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Brazil’s President Dilma Rousseff cries during a speech at the launching ceremony of the National Truth Commission Report in Brasilia, Dec. 10, 2014 (AP photo by Eraldo Peres).

From Amnesty to Accountability: Transitional Justice in South America

Tuesday, Dec. 23, 2014

In a Buenos Aires courtroom, three judges listen to Chileans, Uruguayans and Paraguayans testify about how their friends and family were kidnapped and disappeared as part of an international military conspiracy. The case, known as Operation Condor, accuses 25 Argentine military officers, along with one Uruguayan extradited from Brazil, of forced disappearances, kidnappings, torture and murder spanning half a dozen countries during the 1970s and early 1980s. Over 200 witnesses will testify, and the trial is entering its second year.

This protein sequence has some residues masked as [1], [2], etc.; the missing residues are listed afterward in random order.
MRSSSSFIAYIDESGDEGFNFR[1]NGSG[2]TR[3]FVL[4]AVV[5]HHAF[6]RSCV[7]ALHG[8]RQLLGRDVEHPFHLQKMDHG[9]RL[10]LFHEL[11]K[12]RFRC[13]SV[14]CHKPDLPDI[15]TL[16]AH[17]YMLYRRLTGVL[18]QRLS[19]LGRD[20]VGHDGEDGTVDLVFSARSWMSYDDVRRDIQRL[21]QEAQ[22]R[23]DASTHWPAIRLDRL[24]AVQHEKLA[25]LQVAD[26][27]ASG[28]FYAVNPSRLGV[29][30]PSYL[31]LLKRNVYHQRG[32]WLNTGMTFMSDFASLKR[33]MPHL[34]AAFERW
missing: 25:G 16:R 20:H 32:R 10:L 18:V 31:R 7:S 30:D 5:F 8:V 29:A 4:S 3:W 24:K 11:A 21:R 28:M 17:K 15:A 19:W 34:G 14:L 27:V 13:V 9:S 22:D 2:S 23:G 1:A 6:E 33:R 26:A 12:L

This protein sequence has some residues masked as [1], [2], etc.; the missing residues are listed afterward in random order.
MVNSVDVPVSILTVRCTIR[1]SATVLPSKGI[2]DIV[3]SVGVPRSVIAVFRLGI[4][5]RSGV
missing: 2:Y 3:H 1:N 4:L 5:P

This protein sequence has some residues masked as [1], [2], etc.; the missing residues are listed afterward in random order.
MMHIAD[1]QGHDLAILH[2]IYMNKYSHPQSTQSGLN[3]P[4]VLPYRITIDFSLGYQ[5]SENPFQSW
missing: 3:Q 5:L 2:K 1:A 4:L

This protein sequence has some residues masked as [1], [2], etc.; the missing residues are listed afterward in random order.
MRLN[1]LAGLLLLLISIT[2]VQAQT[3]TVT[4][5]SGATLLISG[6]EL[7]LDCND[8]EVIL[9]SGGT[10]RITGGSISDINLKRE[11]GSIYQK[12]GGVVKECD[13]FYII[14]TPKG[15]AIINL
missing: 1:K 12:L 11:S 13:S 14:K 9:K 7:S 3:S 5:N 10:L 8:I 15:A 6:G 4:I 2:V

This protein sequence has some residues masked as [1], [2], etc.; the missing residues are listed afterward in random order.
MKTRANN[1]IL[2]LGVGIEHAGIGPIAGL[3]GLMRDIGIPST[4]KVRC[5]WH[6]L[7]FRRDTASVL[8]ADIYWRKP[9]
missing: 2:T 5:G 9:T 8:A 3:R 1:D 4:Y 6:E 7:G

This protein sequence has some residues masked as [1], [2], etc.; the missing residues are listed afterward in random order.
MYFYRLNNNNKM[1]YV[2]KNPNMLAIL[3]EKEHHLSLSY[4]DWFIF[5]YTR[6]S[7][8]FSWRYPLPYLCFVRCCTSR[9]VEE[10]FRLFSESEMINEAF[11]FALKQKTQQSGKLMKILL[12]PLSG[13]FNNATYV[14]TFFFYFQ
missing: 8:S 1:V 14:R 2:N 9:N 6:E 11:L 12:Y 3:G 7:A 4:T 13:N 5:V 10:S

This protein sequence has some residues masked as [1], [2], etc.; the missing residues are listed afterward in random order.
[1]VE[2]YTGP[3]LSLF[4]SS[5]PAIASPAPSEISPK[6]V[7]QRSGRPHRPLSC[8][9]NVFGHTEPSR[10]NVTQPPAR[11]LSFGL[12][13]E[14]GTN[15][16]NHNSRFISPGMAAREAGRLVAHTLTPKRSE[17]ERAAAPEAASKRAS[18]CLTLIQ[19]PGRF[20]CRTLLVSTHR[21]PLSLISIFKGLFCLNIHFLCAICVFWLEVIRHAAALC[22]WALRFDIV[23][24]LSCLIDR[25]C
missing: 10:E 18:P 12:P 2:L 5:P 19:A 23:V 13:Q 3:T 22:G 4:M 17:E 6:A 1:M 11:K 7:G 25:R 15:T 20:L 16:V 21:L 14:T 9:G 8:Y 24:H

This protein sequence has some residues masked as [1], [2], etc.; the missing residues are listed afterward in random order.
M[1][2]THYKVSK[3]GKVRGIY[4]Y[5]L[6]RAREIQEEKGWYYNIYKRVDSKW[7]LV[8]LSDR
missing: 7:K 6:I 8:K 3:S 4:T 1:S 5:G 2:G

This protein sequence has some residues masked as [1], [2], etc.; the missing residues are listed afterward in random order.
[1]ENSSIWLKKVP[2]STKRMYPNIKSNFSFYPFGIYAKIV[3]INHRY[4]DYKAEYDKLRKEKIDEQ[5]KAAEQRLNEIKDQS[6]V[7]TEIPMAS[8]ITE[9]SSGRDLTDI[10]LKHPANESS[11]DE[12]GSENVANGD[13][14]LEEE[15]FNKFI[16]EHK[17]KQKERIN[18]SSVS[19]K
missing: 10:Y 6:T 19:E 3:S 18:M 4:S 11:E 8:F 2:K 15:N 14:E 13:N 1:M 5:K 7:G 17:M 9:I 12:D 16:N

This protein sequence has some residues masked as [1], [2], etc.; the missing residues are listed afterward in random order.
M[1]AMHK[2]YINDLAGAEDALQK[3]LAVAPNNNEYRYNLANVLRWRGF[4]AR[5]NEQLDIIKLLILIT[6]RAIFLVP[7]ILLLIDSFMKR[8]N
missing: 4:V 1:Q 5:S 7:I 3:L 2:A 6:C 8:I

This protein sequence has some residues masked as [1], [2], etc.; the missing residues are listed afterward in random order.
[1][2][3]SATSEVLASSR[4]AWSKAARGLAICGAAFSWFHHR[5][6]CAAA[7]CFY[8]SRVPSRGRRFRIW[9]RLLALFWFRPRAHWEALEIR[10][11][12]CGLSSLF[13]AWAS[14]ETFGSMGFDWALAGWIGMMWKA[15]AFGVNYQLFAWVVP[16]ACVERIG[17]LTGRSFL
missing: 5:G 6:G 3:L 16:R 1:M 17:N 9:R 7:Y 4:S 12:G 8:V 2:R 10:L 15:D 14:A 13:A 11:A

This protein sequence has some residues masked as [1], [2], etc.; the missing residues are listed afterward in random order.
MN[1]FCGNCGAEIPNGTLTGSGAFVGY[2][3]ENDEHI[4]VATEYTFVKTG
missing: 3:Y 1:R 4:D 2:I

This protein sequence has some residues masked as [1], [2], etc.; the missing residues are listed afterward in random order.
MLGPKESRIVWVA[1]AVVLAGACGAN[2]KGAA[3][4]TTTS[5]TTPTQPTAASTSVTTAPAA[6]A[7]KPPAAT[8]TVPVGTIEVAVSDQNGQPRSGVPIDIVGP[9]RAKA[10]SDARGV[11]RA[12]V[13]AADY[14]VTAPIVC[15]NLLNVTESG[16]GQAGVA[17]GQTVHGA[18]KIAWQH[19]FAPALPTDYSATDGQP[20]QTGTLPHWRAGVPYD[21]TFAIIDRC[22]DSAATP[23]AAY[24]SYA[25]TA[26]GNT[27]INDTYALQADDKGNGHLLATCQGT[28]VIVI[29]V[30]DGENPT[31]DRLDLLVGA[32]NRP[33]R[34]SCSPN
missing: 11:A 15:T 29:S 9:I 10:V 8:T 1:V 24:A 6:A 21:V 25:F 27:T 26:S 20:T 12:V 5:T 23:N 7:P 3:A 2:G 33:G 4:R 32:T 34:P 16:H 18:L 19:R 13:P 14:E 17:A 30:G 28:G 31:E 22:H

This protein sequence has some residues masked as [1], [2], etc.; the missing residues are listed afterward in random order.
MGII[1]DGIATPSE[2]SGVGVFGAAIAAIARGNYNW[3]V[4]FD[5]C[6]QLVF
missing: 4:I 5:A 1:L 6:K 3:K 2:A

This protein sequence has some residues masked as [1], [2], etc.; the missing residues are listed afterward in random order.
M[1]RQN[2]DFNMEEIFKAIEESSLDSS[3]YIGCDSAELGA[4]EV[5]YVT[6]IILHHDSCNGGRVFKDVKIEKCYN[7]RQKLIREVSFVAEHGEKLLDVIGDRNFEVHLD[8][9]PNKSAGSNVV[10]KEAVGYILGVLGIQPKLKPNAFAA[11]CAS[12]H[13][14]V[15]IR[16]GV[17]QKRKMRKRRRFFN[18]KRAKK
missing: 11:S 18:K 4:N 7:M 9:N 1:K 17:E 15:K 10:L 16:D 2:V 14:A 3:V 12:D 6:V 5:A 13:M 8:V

It’s just one of dozens of trials taking place in national courts in Chile and Argentina, which are finally confronting the past after decades of official stonewalling and amnesties. Nor is the reckoning confined to criminal prosecutions: Argentina and Chile have been pioneers in the use of both investigatory “truth” commissions and reparations programs for the survivors and their families, and Brazil is now following the same path. Latin America is seen as a template for similar efforts around the world. While this article focuses on Argentina, Chile and Brazil, some combination of similar efforts have been undertaken in Peru, Uruguay, Colombia, Guatemala, El Salvador and Ecuador. ...

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